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Interview with an Immigration Lawyer on Navigating Immigration Law for Victims of Abuse

I recently had the pleasure of interviewing a former law school colleague, James Hernandez, on my family law podcast. James is an experienced immigration attorney with a focus on helping victims of abuse navigate the complexities of the US immigration system. We discussed two important avenues for relief: the Violence Against Women Act (VAWA) I-360 self-petition and the U-Visa (I-918 with Supplement B).

Why This Matters

Immigration law is complex, and even more so when there has been domestic violence or other criminal victimization. These important visa programs offer potential paths to safety and stability for those suffering abuse at the hands of a US citizen or lawful permanent resident spouse, parent, or child. It's vital for victims in these difficult situations to know their options.

VAWA I-360: Protecting Abused Spouses, Children, and Parents

  • Who qualifies: The VAWA I-360 self-petition allows abused spouses, children, or parents of US citizens or lawful permanent residents to apply for a green card without their abuser's knowledge or cooperation.

  • Importance: This route empowers victims to break free from dangerous situations without being dependent on their abuser's involvement in the immigration process.

U-Visa (I-918 with Supplement B): For Victims of Serious Crimes

  • Who qualifies: The U-Visa is designed for victims of a wide range of qualifying crimes (domestic violence, assault, sexual abuse, and others) who have cooperated with law enforcement in the investigation/prosecution of the crime.

  • Importance: The U-Visa offers a potential path to lawful permanent residency and provides protection from deportation while the application is pending.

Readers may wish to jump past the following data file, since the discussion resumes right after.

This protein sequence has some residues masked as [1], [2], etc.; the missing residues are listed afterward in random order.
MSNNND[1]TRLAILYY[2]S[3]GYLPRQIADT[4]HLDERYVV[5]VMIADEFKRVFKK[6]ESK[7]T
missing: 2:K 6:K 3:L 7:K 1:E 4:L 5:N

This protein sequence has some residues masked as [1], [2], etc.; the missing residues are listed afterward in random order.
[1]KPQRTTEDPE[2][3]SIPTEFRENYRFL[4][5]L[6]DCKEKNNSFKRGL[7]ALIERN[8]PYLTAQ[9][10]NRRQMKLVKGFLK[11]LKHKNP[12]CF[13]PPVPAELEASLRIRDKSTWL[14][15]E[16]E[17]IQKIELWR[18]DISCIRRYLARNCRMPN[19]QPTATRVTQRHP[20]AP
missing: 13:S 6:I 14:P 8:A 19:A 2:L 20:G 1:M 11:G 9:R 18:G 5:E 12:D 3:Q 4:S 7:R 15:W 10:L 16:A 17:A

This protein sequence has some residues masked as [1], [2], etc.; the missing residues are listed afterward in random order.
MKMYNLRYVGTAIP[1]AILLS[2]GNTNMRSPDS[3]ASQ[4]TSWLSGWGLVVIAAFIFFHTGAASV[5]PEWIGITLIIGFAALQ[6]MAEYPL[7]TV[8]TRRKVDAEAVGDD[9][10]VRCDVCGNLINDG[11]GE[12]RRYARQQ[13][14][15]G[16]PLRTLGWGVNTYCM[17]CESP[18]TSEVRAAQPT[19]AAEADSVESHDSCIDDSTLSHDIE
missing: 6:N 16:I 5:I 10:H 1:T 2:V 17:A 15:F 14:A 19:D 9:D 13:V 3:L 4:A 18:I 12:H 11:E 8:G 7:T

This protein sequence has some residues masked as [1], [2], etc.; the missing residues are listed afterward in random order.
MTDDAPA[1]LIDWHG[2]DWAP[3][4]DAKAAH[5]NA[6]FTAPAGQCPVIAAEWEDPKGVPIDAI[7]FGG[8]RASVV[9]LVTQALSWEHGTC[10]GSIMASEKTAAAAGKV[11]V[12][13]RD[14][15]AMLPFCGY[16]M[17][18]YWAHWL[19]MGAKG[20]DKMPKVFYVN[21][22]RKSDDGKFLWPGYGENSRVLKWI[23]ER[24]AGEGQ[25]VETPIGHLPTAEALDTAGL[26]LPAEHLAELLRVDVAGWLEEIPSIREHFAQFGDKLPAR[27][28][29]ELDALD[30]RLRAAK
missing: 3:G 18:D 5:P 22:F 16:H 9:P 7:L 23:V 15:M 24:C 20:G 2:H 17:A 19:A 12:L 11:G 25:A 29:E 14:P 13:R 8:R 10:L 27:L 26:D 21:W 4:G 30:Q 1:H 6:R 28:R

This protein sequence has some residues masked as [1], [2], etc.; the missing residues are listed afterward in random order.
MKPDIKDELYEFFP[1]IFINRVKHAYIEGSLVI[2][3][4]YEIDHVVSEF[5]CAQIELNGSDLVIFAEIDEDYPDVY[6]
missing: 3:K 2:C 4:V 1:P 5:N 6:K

Key Similarities and Differences

  • Similarities: Both VAWA I-360 and U-Visa applications share the central goal of offering a pathway to stability and safety for victims of serious abuse or crimes.

  • Differences: VAWA I-360 is specifically focused on abuse perpetrated by a US citizen or lawful permanent resident within a family context. The U-Visa provides relief for victims of a broader range of serious crimes and requires active cooperation with law enforcement.

Don't Face This Alone: Contact James Hernandez

  • If you or someone you know has suffered abuse and has concerns about immigration status, reaching out to a skilled immigration attorney is crucial. James Hernandez has the compassion and expertise to guide you through the process.

Please follow James Hernandez on social media and visit his website!

Phone: (713) 789-0660

(c) 2023 Christopher Meyer Law Firm, PLLC All Rights Reserved The information on this video is for general information, entertainment and educational purposes only. Nothing herein should be taken as legal advice for any individual case or situation This information is not intended to create, and receipt or viewing does not constitute, an attorney client relationship Please call (281) 845-2472 if you have any questions about this disclaimer.

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